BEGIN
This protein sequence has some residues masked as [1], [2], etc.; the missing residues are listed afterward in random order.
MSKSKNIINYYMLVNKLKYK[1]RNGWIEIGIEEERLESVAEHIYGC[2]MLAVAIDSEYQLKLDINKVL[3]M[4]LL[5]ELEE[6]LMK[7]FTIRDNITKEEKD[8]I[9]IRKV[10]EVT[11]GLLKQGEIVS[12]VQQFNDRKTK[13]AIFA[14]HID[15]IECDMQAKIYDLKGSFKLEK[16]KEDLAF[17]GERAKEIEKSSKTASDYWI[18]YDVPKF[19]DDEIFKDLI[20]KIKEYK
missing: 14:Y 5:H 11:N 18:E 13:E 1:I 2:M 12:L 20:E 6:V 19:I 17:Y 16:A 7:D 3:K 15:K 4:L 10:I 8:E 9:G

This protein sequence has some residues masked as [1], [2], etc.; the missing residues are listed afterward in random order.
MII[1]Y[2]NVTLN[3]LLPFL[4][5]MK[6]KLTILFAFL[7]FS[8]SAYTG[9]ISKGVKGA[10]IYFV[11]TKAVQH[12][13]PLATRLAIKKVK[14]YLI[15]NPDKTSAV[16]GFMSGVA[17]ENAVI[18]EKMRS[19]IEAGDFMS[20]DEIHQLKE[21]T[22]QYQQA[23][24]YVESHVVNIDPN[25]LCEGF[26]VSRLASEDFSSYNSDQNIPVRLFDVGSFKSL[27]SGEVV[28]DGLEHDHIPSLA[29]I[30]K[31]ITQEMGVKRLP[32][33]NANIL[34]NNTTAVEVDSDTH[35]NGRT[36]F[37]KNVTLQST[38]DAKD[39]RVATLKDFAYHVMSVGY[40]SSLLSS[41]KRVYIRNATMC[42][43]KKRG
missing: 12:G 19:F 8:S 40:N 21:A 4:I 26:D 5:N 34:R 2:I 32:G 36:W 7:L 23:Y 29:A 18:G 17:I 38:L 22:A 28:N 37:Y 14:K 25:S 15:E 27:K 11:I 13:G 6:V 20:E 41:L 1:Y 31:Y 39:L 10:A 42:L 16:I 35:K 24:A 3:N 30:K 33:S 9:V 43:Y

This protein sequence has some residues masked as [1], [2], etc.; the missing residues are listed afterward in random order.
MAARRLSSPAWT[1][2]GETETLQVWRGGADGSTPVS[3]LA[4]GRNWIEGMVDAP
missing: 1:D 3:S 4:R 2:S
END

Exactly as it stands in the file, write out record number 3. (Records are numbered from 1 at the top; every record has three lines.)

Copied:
This protein sequence has some residues masked as [1], [2], etc.; the missing residues are listed afterward in random order.
MAARRLSSPAWT[1][2]GETETLQVWRGGADGSTPVS[3]LA[4]GRNWIEGMVDAP
missing: 1:D 3:S 4:R 2:S